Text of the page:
Ghost In Your Genes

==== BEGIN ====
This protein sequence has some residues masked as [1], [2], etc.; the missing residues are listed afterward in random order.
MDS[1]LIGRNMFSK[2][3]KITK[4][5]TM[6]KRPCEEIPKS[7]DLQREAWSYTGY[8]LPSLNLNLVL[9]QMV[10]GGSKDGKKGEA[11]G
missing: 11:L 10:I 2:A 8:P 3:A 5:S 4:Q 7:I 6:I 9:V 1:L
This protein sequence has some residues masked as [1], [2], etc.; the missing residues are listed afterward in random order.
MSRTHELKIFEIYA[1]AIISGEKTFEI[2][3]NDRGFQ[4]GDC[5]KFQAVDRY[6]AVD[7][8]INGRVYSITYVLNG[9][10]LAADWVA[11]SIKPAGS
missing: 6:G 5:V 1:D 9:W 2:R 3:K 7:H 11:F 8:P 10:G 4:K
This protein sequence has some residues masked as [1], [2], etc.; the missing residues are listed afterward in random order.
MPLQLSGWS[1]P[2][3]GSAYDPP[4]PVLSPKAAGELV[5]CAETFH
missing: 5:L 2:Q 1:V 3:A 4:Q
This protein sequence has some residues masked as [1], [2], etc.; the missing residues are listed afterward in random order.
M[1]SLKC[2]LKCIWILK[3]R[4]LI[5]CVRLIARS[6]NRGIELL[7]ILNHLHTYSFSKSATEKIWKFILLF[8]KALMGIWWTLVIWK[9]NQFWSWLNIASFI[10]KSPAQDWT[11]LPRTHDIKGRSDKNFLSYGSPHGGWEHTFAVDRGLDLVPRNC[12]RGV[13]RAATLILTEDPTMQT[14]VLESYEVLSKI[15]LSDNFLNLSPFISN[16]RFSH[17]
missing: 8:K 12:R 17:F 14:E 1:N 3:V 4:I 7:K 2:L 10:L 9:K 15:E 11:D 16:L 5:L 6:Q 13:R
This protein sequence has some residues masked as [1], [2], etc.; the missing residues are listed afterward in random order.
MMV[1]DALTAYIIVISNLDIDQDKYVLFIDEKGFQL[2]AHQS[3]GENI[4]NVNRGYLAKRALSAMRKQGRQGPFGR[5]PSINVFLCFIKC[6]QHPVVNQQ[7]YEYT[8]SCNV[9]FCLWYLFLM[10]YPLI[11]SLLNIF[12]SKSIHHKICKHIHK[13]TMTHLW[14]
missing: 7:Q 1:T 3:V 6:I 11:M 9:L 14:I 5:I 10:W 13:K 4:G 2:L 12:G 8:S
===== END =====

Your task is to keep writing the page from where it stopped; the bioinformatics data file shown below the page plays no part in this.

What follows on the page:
Genetic inheritance was thought to have involve the transmission of DNA from one generation to the next affected by occasional mutations in the DNA itself. They found out that the human genome was less complex and had less genes then even less complex organisms such as plants. The human genome, only containing about 30,000 genes, now lead scientists to believe that other factors allow genes to be switched on and off in response to the environment. Professor Pembrey was drawn to two genetic diseases due to families exhibiting unconventional genetic inheritance patterns. The two diseases were Angelman syndrome, which displays clinical symptoms of jerky movements, little or no speech and a very happy personality, and Prader-Willi syndrome, in which patients are found to be very floppy in infancy and develop an insatiable appetite associated with obesity in later life. He found out that these two diseases were caused by the same genetic alteration. There was a small deletion on chromosome 15. The parent from whom the mutation was inherited determined which disease the patient would get. If it was inherited from the mother the child would have Angelman syndrome and if it was inherited from the father the child would have Prader-Willi syndrome. This suggested that the chromosome knew its origin and must had been tagged or imprinted in some way. This was known as genomic imprinting. During sperm and egg production(meiosis), a chemical change results in the same DNA sequence on each chromosome having different functional properties. These events can lead to a particular gene being turned on or off. This is what epigenetics is based of. Professor Reik noticed that when a mouse embryo was placed in a culture dish some of genes would be switched off and wondered whether this could also be true for human embryos during in vitro fertilization or IVF. Using the disease, Beckwith-Wiedeman syndrome, Reik discovered that Beckwith-Wiedeman syndrome...
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